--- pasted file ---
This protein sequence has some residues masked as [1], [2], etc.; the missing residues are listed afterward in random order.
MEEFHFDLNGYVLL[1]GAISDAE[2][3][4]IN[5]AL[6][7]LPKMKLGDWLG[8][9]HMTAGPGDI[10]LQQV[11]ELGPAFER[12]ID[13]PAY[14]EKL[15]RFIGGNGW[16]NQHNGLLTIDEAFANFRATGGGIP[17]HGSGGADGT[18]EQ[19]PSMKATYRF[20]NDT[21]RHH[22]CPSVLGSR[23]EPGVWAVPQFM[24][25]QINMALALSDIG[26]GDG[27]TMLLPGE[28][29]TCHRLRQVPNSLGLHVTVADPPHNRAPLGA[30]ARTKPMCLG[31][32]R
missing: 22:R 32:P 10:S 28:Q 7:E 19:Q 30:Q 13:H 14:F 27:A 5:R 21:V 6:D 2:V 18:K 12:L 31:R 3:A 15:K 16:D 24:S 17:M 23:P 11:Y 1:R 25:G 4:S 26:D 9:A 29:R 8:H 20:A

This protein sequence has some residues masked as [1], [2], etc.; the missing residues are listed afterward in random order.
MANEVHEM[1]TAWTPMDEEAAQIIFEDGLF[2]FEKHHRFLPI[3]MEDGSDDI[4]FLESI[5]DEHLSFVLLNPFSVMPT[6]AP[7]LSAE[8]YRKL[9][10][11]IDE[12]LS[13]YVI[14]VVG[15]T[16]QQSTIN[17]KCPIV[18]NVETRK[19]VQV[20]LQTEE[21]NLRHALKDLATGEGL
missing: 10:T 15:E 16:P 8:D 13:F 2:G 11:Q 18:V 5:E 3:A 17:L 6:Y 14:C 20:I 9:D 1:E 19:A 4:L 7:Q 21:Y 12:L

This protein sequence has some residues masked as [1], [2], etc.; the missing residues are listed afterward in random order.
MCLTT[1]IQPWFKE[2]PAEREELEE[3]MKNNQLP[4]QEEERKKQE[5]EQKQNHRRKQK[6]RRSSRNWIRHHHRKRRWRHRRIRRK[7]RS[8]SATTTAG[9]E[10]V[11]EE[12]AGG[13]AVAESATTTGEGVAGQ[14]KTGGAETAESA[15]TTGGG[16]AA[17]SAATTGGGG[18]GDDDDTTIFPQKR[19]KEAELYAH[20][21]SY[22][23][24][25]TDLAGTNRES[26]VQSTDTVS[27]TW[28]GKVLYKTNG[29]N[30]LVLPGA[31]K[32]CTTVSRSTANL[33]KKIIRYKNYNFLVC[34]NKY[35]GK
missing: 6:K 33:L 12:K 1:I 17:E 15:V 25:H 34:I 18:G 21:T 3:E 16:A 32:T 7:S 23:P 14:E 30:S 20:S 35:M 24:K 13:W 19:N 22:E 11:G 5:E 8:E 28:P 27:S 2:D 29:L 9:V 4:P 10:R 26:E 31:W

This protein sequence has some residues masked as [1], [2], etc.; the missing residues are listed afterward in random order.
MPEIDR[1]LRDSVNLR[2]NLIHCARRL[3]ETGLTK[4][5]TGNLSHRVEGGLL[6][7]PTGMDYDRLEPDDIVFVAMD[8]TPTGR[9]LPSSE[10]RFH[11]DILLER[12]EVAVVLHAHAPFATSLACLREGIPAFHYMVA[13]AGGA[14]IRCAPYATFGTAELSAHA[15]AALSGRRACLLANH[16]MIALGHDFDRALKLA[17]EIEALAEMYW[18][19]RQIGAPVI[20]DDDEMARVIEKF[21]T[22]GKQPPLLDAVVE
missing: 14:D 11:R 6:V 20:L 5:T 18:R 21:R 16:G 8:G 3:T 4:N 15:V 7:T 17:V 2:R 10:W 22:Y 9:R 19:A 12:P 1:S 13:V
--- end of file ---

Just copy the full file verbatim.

This protein sequence has some residues masked as [1], [2], etc.; the missing residues are listed afterward in random order.
MEEFHFDLNGYVLL[1]GAISDAE[2][3][4]IN[5]AL[6][7]LPKMKLGDWLG[8][9]HMTAGPGDI[10]LQQV[11]ELGPAFER[12]ID[13]PAY[14]EKL[15]RFIGGNGW[16]NQHNGLLTIDEAFANFRATGGGIP[17]HGSGGADGT[18]EQ[19]PSMKATYRF[20]NDT[21]RHH[22]CPSVLGSR[23]EPGVWAVPQFM[24][25]QINMALALSDIG[26]GDG[27]TMLLPGE[28][29]TCHRLRQVPNSLGLHVTVADPPHNRAPLGA[30]ARTKPMCLG[31][32]R
missing: 22:R 32:P 10:S 28:Q 7:E 19:Q 30:Q 13:H 14:F 27:A 5:R 21:V 6:D 2:V 18:K 12:L 31:R 3:A 15:K 16:D 24:S 17:M 23:P 11:Y 1:R 25:G 4:S 26:D 9:A 29:R 8:H 20:A

This protein sequence has some residues masked as [1], [2], etc.; the missing residues are listed afterward in random order.
MANEVHEM[1]TAWTPMDEEAAQIIFEDGLF[2]FEKHHRFLPI[3]MEDGSDDI[4]FLESI[5]DEHLSFVLLNPFSVMPT[6]AP[7]LSAE[8]YRKL[9][10][11]IDE[12]LS[13]YVI[14]VVG[15]T[16]QQSTIN[17]KCPIV[18]NVETRK[19]VQV[20]LQTEE[21]NLRHALKDLATGEGL
missing: 10:T 15:E 16:P 8:D 13:F 2:G 11:Q 18:V 5:E 3:A 17:L 6:Y 14:C 20:I 9:D 1:E 19:A 4:L 7:Q 21:Y 12:L

This protein sequence has some residues masked as [1], [2], etc.; the missing residues are listed afterward in random order.
MCLTT[1]IQPWFKE[2]PAEREELEE[3]MKNNQLP[4]QEEERKKQE[5]EQKQNHRRKQK[6]RRSSRNWIRHHHRKRRWRHRRIRRK[7]RS[8]SATTTAG[9]E[10]V[11]EE[12]AGG[13]AVAESATTTGEGVAGQ[14]KTGGAETAESA[15]TTGGG[16]AA[17]SAATTGGGG[18]GDDDDTTIFPQKR[19]KEAELYAH[20][21]SY[22][23][24][25]TDLAGTNRES[26]VQSTDTVS[27]TW[28]GKVLYKTNG[29]N[30]LVLPGA[31]K[32]CTTVSRSTANL[33]KKIIRYKNYNFLVC[34]NKY[35]GK
missing: 6:K 33:L 12:K 1:I 17:E 15:V 25:H 34:I 18:G 21:T 3:E 16:A 32:T 7:S 23:P 14:E 30:S 20:S 35:M 24:K 13:W 19:N 22:E 11:G 5:E 8:E 28:P 27:S 2:D 29:L 9:V 4:P 10:R 26:E 31:W

This protein sequence has some residues masked as [1], [2], etc.; the missing residues are listed afterward in random order.
MPEIDR[1]LRDSVNLR[2]NLIHCARRL[3]ETGLTK[4][5]TGNLSHRVEGGLL[6][7]PTGMDYDRLEPDDIVFVAMD[8]TPTGR[9]LPSSE[10]RFH[11]DILLER[12]EVAVVLHAHAPFATSLACLREGIPAFHYMVA[13]AGGA[14]IRCAPYATFGTAELSAHA[15]AALSGRRACLLANH[16]MIALGHDFDRALKLA[17]EIEALAEMYW[18][19]RQIGAPVI[20]DDDEMARVIEKF[21]T[22]GKQPPLLDAVVE
missing: 14:D 11:R 6:V 20:L 5:T 18:R 21:R 16:G 8:G 3:T 4:N 15:V 7:T 17:V 2:R 10:W 22:Y 9:R 19:A 12:P 1:S 13:V